The preacher to the papal Household, Fr Cantalamessa, has had the great honour of preaching at the opening of the General Synod, in the presence of the Queen and the assembled archbishops, bishops and other synod members. The full text of the sermon is to be found here. There is a report of the sermon for this magazine here.
The sermon, it has to be said, is quite a good one, in that Fr Cantalamessa seems to have an understanding of his audience and, to use the modern ugly phrase, “where they are at”. He also seems aware that their invitation to him to preach is of great significance. What catches the eye, though, are the references to the forthcoming 500th anniversary of the Reformation, and the exhortation that we need to take things to a new level, along with the reference to the theological and spiritual enrichment that the Reformation brought about.
When I think of the Reformation, I have to admit that great theological and spiritual enrichment are not the first things that come to mind. In fact quite the opposite. In this country at least, the Reformation was marked by the reduction of the sacraments from seven to two, by iconoclasm, and by the abolition of many useful spiritual practices, such as devotion to Our Blessed Lady and pilgrimages, and the abolition of the religious life. The widespread opposition to these changes – which included three major rebellions – showed that these practices were much loved by the people of this land. Some welcomed the Reformation, but for others it was imposed at the point of a sword.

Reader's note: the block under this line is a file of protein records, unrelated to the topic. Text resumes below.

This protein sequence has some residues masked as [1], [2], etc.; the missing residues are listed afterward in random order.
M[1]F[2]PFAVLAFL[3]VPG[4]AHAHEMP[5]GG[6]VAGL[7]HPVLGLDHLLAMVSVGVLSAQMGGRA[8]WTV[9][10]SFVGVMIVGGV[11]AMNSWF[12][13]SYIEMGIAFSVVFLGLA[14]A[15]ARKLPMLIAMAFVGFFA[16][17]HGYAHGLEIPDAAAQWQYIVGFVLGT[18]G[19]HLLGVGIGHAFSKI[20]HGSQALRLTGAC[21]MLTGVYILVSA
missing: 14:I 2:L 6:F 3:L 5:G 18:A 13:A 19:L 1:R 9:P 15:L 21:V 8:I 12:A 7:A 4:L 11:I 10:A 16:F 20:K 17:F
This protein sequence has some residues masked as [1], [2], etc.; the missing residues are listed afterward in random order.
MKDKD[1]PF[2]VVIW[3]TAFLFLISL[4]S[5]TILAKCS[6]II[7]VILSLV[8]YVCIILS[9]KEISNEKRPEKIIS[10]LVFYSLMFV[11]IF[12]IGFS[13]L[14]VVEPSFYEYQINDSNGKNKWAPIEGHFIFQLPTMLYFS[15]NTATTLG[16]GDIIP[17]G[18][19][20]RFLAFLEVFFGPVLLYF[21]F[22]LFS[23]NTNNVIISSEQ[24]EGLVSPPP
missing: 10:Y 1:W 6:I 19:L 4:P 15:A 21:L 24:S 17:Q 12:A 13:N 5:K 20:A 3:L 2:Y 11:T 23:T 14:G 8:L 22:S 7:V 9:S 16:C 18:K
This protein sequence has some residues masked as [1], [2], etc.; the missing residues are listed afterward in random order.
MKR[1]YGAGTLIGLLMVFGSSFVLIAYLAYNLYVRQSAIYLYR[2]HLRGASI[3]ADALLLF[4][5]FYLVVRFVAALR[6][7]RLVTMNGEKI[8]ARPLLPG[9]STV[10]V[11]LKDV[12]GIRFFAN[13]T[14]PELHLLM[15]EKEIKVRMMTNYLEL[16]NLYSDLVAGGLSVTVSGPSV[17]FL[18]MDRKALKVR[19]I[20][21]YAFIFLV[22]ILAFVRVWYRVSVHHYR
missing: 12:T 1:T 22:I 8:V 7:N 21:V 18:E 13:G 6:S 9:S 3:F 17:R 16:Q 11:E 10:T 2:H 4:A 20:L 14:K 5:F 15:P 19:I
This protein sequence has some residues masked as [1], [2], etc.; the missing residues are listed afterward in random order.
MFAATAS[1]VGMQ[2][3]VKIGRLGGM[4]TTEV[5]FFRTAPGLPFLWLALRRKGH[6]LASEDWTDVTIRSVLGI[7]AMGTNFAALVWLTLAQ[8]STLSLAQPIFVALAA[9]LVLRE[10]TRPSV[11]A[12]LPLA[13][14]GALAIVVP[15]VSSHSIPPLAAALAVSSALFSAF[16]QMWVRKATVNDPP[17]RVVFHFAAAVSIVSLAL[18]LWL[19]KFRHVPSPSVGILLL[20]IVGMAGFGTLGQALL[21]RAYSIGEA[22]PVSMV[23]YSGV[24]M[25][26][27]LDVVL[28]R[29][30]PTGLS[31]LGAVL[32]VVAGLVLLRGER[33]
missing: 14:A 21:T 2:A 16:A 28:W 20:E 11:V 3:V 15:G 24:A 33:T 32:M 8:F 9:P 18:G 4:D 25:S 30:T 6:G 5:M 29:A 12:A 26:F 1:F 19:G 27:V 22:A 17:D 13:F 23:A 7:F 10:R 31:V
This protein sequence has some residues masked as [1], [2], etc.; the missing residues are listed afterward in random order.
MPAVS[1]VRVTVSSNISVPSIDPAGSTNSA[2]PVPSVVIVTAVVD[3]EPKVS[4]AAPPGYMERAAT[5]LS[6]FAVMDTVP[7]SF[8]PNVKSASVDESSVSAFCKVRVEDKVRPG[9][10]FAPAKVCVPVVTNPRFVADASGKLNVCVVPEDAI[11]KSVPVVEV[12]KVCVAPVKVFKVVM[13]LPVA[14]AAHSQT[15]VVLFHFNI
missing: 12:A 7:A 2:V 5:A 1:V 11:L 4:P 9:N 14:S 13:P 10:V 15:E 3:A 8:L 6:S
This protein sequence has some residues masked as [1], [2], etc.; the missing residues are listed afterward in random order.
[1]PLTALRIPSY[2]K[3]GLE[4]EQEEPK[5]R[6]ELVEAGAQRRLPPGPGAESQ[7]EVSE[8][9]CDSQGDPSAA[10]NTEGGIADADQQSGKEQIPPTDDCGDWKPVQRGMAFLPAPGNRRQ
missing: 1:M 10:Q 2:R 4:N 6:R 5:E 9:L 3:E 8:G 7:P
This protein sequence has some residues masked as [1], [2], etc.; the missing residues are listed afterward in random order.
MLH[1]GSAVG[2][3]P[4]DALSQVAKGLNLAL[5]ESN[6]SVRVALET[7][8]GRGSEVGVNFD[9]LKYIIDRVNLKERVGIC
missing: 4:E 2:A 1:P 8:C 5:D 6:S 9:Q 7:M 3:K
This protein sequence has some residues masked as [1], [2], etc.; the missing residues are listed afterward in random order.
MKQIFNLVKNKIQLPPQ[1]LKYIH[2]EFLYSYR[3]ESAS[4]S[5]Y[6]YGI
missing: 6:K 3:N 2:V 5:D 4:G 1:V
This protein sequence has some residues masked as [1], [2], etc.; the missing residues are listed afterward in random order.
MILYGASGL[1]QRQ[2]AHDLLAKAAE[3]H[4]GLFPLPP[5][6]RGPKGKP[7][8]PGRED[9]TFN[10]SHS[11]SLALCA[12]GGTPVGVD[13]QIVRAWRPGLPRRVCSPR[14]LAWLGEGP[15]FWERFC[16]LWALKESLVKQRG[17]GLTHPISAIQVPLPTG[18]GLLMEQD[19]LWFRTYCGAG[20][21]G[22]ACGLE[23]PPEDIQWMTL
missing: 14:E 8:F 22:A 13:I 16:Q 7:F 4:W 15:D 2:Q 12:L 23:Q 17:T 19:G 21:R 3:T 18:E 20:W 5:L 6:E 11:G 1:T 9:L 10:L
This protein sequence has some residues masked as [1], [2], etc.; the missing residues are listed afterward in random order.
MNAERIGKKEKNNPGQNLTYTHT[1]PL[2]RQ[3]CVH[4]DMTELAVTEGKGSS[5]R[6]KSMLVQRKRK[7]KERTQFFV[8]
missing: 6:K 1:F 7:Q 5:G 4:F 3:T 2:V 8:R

Of course there were positives, of which the greatest was the English Bible and the revival in preaching and its offshoot, religious pamphleteering. However, it has to be said that the Catholics had an English Bible too (the Douai Bible) and they certainly had their pamphlets, such as the famous Decem Rationes of Saint Edmund Campion, as well as the shorter work known as Campion’s Brag. These pamphlets were important as evidence of popular religious fervour. The government at the time was desperately keen to stop them.
Perhaps I may be seen by some as trying open old wounds by bringing this up, but it has to be said that there was great spiritual and theological enrichment in the Counter-Reformation as well as in the Protestant Reformation, and the energy of the Counter-Reformation flowed from the pre-Reformation Catholic Church, which was anything but moribund. I am reminded of what my old history teacher once taught me years ago: if Good Queen Mary had lived to be 70, instead of dying in her early forties, England would have remained Catholic. Incidentally, this is something that Professor Eamon Duffy says in his work on Marian Catholicism too.
So, just how should we mark the 500th anniversary of the Reformation? Given that the Reformation and Counter-Reformation were complex phenomena, the best way to mark the anniversary is to immerse ourselves in history. A year long programme of lectures, seminars, along with some historical re-enactments for added fun, would be an enriching experience for all.
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